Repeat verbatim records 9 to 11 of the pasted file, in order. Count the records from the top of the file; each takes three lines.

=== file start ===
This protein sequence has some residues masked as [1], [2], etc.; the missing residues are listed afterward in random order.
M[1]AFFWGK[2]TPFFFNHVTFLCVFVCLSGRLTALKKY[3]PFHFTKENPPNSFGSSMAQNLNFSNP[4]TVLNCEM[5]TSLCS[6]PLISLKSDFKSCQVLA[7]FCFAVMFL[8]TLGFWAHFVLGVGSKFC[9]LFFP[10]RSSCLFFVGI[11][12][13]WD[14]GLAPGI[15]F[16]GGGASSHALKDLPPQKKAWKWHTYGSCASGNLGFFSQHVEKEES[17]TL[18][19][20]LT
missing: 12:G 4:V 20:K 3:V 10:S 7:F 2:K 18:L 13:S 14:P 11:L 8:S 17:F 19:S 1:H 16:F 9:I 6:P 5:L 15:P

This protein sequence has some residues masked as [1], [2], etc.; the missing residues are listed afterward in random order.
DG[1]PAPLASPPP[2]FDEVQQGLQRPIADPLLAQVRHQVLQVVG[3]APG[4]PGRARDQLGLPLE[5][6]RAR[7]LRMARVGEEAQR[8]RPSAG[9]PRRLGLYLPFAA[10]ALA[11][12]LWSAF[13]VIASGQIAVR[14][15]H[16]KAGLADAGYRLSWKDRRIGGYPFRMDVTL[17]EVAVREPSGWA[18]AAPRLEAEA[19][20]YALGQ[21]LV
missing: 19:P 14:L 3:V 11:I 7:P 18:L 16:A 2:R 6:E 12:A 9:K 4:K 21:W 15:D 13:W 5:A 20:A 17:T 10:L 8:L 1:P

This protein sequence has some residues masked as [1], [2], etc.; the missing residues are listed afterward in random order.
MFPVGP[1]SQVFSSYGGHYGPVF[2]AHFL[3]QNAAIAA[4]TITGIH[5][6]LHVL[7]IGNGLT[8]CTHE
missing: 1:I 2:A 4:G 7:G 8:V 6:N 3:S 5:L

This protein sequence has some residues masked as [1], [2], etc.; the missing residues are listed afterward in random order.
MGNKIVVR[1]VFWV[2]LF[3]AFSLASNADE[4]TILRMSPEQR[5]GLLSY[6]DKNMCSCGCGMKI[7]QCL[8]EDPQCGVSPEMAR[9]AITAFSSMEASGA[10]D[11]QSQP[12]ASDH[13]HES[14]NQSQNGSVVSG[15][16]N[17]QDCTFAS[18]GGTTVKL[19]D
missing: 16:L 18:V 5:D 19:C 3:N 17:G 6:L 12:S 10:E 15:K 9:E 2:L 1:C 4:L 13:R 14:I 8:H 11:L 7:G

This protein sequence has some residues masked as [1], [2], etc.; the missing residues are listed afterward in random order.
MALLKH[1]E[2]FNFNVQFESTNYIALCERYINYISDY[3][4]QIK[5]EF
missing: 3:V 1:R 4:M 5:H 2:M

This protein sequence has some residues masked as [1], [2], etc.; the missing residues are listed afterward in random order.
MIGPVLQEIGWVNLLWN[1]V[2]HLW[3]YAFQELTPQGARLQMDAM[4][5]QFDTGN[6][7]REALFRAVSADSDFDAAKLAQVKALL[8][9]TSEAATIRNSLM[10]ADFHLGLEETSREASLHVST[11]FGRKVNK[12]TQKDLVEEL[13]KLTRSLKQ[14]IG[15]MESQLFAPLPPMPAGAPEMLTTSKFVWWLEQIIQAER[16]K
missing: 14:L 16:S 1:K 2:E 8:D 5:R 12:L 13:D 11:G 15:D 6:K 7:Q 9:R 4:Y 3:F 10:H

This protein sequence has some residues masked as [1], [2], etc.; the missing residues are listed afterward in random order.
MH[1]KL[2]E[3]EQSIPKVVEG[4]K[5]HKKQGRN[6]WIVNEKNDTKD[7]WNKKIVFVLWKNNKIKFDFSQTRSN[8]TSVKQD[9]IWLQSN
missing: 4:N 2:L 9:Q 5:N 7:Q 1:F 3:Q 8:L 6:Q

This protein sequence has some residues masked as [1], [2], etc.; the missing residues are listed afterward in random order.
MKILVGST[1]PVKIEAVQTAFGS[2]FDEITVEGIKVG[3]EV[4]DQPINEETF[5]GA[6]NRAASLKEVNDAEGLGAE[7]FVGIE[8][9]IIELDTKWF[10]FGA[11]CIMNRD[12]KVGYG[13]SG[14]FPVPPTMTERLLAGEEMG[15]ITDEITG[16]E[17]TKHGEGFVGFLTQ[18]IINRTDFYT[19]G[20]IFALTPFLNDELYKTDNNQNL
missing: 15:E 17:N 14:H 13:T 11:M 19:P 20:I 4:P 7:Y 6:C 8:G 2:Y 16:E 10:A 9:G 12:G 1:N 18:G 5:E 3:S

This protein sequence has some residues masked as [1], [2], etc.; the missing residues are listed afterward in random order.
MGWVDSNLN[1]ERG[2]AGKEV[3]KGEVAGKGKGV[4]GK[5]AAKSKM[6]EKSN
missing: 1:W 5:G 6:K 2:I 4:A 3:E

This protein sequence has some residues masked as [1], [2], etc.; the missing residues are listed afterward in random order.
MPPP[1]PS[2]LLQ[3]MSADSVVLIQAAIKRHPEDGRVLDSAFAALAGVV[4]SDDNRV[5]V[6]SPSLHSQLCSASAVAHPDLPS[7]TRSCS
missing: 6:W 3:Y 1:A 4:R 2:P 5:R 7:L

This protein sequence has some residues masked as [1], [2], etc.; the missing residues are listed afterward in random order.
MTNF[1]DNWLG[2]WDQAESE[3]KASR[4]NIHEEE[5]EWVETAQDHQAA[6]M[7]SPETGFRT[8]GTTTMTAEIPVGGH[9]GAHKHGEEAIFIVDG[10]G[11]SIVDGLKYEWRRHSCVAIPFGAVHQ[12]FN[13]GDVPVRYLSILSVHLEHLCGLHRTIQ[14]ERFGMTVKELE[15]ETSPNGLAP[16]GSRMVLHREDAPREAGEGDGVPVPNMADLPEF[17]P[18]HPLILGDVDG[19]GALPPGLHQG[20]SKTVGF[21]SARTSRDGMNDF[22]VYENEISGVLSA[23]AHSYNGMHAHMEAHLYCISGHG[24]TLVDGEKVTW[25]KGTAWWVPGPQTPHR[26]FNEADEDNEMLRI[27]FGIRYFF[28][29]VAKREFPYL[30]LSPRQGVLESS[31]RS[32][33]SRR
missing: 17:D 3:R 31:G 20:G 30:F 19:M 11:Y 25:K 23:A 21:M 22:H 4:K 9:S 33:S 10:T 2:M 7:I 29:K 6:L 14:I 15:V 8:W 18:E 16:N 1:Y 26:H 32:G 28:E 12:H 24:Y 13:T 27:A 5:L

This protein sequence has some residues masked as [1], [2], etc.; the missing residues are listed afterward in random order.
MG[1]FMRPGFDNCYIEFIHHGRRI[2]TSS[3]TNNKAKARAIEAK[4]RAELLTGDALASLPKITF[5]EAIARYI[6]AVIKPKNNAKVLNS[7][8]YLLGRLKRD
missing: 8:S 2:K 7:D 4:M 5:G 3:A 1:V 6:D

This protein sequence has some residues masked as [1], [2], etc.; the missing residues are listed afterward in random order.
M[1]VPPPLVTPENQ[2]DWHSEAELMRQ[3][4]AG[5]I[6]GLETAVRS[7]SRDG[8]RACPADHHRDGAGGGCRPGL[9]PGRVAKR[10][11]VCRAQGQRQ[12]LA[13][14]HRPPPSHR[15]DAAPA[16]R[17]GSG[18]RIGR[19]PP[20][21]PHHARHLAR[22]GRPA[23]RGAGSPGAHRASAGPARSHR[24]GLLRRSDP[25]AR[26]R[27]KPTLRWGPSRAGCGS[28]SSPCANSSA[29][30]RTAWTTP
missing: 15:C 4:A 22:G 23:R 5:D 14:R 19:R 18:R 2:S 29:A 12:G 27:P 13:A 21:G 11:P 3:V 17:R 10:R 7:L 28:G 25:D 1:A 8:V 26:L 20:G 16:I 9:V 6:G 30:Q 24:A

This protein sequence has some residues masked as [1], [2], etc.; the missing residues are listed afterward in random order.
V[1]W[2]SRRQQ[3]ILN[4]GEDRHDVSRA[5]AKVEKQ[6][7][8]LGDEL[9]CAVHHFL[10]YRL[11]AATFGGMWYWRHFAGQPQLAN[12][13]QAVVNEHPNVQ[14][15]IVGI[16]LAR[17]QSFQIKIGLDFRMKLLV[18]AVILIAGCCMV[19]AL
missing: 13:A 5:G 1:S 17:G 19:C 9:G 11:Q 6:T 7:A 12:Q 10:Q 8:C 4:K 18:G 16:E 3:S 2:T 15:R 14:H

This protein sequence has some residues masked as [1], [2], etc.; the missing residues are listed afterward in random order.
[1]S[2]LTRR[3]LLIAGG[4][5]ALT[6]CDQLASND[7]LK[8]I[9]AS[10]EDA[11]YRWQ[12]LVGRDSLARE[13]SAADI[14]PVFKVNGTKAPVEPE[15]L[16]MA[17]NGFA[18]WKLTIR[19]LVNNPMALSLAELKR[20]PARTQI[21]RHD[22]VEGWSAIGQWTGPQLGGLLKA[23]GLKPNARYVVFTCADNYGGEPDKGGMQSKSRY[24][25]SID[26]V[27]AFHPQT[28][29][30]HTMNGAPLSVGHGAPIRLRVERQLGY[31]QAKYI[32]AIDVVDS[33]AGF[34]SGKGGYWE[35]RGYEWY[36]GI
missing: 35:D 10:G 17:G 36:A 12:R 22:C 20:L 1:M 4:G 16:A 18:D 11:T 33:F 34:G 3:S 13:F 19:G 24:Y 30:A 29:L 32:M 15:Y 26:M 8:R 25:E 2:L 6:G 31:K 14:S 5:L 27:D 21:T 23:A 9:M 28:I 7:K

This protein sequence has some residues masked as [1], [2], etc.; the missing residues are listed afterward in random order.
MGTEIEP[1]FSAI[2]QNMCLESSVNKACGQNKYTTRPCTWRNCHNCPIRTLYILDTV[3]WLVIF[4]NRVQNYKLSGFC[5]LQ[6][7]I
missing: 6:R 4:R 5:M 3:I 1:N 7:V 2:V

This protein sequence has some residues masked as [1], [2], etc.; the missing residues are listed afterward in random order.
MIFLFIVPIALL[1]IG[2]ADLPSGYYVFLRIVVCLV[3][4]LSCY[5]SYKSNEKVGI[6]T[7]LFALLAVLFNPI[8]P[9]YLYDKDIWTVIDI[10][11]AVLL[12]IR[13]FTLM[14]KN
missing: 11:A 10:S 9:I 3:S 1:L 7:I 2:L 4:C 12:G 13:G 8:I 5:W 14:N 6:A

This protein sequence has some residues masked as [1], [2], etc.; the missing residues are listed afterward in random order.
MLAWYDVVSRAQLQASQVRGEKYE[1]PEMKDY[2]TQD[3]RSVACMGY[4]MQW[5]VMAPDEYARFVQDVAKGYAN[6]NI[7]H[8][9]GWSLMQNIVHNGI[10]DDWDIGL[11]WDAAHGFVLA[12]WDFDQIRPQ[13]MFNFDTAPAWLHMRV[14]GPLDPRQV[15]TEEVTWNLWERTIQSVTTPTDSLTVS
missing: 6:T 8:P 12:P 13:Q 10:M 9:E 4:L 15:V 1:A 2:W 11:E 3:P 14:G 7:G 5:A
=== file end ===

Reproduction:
This protein sequence has some residues masked as [1], [2], etc.; the missing residues are listed afterward in random order.
MGWVDSNLN[1]ERG[2]AGKEV[3]KGEVAGKGKGV[4]GK[5]AAKSKM[6]EKSN
missing: 1:W 5:G 6:K 2:I 4:A 3:E

This protein sequence has some residues masked as [1], [2], etc.; the missing residues are listed afterward in random order.
MPPP[1]PS[2]LLQ[3]MSADSVVLIQAAIKRHPEDGRVLDSAFAALAGVV[4]SDDNRV[5]V[6]SPSLHSQLCSASAVAHPDLPS[7]TRSCS
missing: 6:W 3:Y 1:A 4:R 2:P 5:R 7:L

This protein sequence has some residues masked as [1], [2], etc.; the missing residues are listed afterward in random order.
MTNF[1]DNWLG[2]WDQAESE[3]KASR[4]NIHEEE[5]EWVETAQDHQAA[6]M[7]SPETGFRT[8]GTTTMTAEIPVGGH[9]GAHKHGEEAIFIVDG[10]G[11]SIVDGLKYEWRRHSCVAIPFGAVHQ[12]FN[13]GDVPVRYLSILSVHLEHLCGLHRTIQ[14]ERFGMTVKELE[15]ETSPNGLAP[16]GSRMVLHREDAPREAGEGDGVPVPNMADLPEF[17]P[18]HPLILGDVDG[19]GALPPGLHQG[20]SKTVGF[21]SARTSRDGMNDF[22]VYENEISGVLSA[23]AHSYNGMHAHMEAHLYCISGHG[24]TLVDGEKVTW[25]KGTAWWVPGPQTPHR[26]FNEADEDNEMLRI[27]FGIRYFF[28][29]VAKREFPYL[30]LSPRQGVLESS[31]RS[32][33]SRR
missing: 17:D 3:R 31:G 20:G 30:F 19:M 11:Y 25:K 23:A 21:M 22:H 4:K 9:S 33:S 10:T 2:M 7:I 29:K 6:L 14:I 15:V 8:W 18:E 16:N 1:Y 26:H 32:G 28:E 12:H 24:Y 13:T 27:A 5:L